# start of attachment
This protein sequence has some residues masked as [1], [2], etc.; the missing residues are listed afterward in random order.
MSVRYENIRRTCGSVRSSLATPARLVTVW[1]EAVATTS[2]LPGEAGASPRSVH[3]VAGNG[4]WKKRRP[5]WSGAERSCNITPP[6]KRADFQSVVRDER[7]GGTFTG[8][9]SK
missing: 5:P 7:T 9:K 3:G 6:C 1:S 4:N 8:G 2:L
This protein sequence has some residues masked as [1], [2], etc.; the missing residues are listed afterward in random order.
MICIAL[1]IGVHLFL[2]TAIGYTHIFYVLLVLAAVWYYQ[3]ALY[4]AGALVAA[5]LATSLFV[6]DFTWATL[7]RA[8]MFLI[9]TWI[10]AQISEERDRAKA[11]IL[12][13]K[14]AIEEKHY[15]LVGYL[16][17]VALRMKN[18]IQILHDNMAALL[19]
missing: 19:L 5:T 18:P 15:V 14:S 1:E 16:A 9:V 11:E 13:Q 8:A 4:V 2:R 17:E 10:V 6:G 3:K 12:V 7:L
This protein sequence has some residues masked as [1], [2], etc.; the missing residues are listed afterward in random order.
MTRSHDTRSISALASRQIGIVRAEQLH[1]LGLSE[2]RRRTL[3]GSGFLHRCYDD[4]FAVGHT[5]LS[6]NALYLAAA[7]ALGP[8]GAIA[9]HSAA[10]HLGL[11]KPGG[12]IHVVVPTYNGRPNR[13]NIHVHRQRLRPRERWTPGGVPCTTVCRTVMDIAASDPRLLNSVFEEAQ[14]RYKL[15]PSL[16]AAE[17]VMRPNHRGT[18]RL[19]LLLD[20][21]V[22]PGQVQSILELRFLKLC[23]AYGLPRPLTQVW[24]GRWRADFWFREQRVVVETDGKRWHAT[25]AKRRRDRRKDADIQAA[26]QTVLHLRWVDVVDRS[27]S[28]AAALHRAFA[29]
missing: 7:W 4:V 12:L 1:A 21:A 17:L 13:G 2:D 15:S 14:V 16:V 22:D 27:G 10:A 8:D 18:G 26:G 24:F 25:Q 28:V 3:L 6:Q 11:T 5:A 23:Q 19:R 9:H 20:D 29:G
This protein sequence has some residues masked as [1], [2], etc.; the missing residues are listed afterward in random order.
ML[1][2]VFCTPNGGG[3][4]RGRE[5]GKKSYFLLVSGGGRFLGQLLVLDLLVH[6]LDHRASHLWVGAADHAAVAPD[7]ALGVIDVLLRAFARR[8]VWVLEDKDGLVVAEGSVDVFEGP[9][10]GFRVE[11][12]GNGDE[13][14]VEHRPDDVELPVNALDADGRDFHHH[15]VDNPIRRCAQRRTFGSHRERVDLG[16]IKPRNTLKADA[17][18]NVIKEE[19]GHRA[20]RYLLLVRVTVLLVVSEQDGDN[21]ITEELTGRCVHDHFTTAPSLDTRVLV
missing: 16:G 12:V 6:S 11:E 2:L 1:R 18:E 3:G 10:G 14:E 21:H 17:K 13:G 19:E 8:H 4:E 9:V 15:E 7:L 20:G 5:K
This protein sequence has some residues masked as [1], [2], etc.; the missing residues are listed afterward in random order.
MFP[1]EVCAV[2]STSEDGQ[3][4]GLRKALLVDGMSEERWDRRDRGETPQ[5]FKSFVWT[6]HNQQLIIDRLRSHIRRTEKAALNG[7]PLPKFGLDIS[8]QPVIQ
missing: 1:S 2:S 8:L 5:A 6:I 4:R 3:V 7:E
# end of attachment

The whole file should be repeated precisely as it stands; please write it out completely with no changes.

This protein sequence has some residues masked as [1], [2], etc.; the missing residues are listed afterward in random order.
MSVRYENIRRTCGSVRSSLATPARLVTVW[1]EAVATTS[2]LPGEAGASPRSVH[3]VAGNG[4]WKKRRP[5]WSGAERSCNITPP[6]KRADFQSVVRDER[7]GGTFTG[8][9]SK
missing: 5:P 7:T 9:K 3:G 6:C 1:S 4:N 8:G 2:L
This protein sequence has some residues masked as [1], [2], etc.; the missing residues are listed afterward in random order.
MICIAL[1]IGVHLFL[2]TAIGYTHIFYVLLVLAAVWYYQ[3]ALY[4]AGALVAA[5]LATSLFV[6]DFTWATL[7]RA[8]MFLI[9]TWI[10]AQISEERDRAKA[11]IL[12][13]K[14]AIEEKHY[15]LVGYL[16][17]VALRMKN[18]IQILHDNMAALL[19]
missing: 19:L 5:T 18:P 15:V 14:S 1:E 16:A 9:V 11:E 13:Q 8:A 4:V 2:R 17:E 10:V 6:G 3:K 12:V 7:L
This protein sequence has some residues masked as [1], [2], etc.; the missing residues are listed afterward in random order.
MTRSHDTRSISALASRQIGIVRAEQLH[1]LGLSE[2]RRRTL[3]GSGFLHRCYDD[4]FAVGHT[5]LS[6]NALYLAAA[7]ALGP[8]GAIA[9]HSAA[10]HLGL[11]KPGG[12]IHVVVPTYNGRPNR[13]NIHVHRQRLRPRERWTPGGVPCTTVCRTVMDIAASDPRLLNSVFEEAQ[14]RYKL[15]PSL[16]AAE[17]VMRPNHRGT[18]RL[19]LLLD[20][21]V[22]PGQVQSILELRFLKLC[23]AYGLPRPLTQVW[24]GRWRADFWFREQRVVVETDGKRWHAT[25]AKRRRDRRKDADIQAA[26]QTVLHLRWVDVVDRS[27]S[28]AAALHRAFA[29]
missing: 7:W 4:V 12:L 1:A 21:A 17:L 13:G 2:D 15:S 14:V 16:V 22:D 27:G 10:A 8:D 18:G 26:G 24:F 25:Q 28:V 3:L 6:Q 11:T 5:A 23:Q 19:R 9:H 20:D 29:G
This protein sequence has some residues masked as [1], [2], etc.; the missing residues are listed afterward in random order.
ML[1][2]VFCTPNGGG[3][4]RGRE[5]GKKSYFLLVSGGGRFLGQLLVLDLLVH[6]LDHRASHLWVGAADHAAVAPD[7]ALGVIDVLLRAFARR[8]VWVLEDKDGLVVAEGSVDVFEGP[9][10]GFRVE[11][12]GNGDE[13][14]VEHRPDDVELPVNALDADGRDFHHH[15]VDNPIRRCAQRRTFGSHRERVDLG[16]IKPRNTLKADA[17][18]NVIKEE[19]GHRA[20]RYLLLVRVTVLLVVSEQDGDN[21]ITEELTGRCVHDHFTTAPSLDTRVLV
missing: 16:G 12:V 6:S 11:E 2:L 1:R 18:E 3:G 10:G 14:E 21:H 17:K 13:G 19:E 8:H 4:E 9:V 15:E 7:L 20:G 5:K
This protein sequence has some residues masked as [1], [2], etc.; the missing residues are listed afterward in random order.
MFP[1]EVCAV[2]STSEDGQ[3][4]GLRKALLVDGMSEERWDRRDRGETPQ[5]FKSFVWT[6]HNQQLIIDRLRSHIRRTEKAALNG[7]PLPKFGLDIS[8]QPVIQ
missing: 1:S 2:S 8:L 5:A 6:I 4:R 3:V 7:E